Academic journal article The Science Teacher

Safer Science

Academic journal article The Science Teacher

Safer Science

Article excerpt

October 2014, Best Practices for Safety Issues in the Science Classroom and Laboratory

Corrosives: A Burning Safety Issue

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The Occupational Safety and Health Administration (OSHA) recently adopted new rules to improve understanding of hazardous chemicals in the workplace, including high school science laboratories. This was the result of OSHA's efforts to align its Hazard Communication Standard with the United Nations' Globally Harmonized System of Classification and Labeling of Chemicals (GHS). One of the OSHA-designated GHS pictograms under the revision is the corrosive symbol, which must appear on chemicals that have corrosive properties. Depending on the properties of a chemical, the corrosion pictogram may indicate that the substance is corrosive to metals, causes severe skin burns, and/or causes serious eye damage. Corrosives common in high school labs include:

* Liquids: alkali solutions; hydrogen peroxide; mineral acids such as sulfuric, nitric, and hydrochloric acid; sodium hydroxide; and some oxidizers.

* Gases and vapors: Highly soluble gases such as ammonia and hydrogen chloride, which can cause severe nose and throat irritation; and less soluble gases, such as nitrogen dioxide and sulfur dioxide, which can penetrate deep into the lungs.

* Solids: Dust from corrosive solids such as sodium hydroxide, phosphorus, or phenol can be inhaled and cause irritation or burns to the respiratory tract. Many corrosive solids, such as potassium hydroxide and sodium hydroxide, can also produce considerable heat when dissolved in water.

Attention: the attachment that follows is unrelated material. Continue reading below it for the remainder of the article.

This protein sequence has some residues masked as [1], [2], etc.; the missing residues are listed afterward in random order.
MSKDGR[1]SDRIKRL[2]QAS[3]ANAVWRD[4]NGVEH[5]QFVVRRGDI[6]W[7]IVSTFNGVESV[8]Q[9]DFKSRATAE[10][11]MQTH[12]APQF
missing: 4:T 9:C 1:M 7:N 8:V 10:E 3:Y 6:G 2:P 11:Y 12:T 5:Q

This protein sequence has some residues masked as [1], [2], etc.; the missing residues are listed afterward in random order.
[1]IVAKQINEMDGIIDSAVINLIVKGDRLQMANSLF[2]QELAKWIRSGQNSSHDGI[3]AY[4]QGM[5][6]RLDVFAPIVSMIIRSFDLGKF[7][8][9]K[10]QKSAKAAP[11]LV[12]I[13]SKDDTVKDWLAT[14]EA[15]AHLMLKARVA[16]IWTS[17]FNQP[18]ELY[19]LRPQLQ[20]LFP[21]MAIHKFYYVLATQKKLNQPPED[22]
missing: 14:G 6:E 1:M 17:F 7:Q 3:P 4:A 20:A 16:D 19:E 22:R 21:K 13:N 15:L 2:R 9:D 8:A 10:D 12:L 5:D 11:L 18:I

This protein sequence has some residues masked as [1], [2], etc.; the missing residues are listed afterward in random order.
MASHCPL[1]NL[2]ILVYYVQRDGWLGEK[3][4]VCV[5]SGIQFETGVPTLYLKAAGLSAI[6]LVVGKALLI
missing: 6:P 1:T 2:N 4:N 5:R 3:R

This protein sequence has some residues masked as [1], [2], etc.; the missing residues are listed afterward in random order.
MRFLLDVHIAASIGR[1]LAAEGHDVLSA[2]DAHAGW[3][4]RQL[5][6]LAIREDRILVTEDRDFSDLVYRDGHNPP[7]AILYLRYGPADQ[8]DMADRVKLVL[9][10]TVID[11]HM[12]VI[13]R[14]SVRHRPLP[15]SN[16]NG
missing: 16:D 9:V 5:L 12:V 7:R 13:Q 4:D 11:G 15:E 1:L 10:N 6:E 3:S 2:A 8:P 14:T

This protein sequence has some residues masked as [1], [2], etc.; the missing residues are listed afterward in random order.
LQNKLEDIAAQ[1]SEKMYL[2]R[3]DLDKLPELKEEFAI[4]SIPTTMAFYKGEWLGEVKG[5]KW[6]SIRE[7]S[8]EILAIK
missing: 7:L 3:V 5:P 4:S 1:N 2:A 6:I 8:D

Dealing with corrosives

Consider the following guidelines when storing or using corrosives:

* Check a chemical's Safety Data Sheets (SDSs) for information about its use and storage before using or storing it.

* Facilities must submit an inventory of hazardous chemicals to their State Emergency Response Commission, Local Emergency Planning Committee, and local fire department by March 1 of each year. There are threshold levels that could be applicable to larger school districts.

* Always make sure corrosive chemicals are placed in a locked storeroom or cabinet.

* Never allow students to enter or work in chemical storerooms.

* Keep corrosives' storage cabinets away from exits, walking areas, and emergency equipment.

* Corrosive chemicals require storage in corrosion-resistant containers and cabinets.

* Store minimum quantities of corrosives to reduce risk. …

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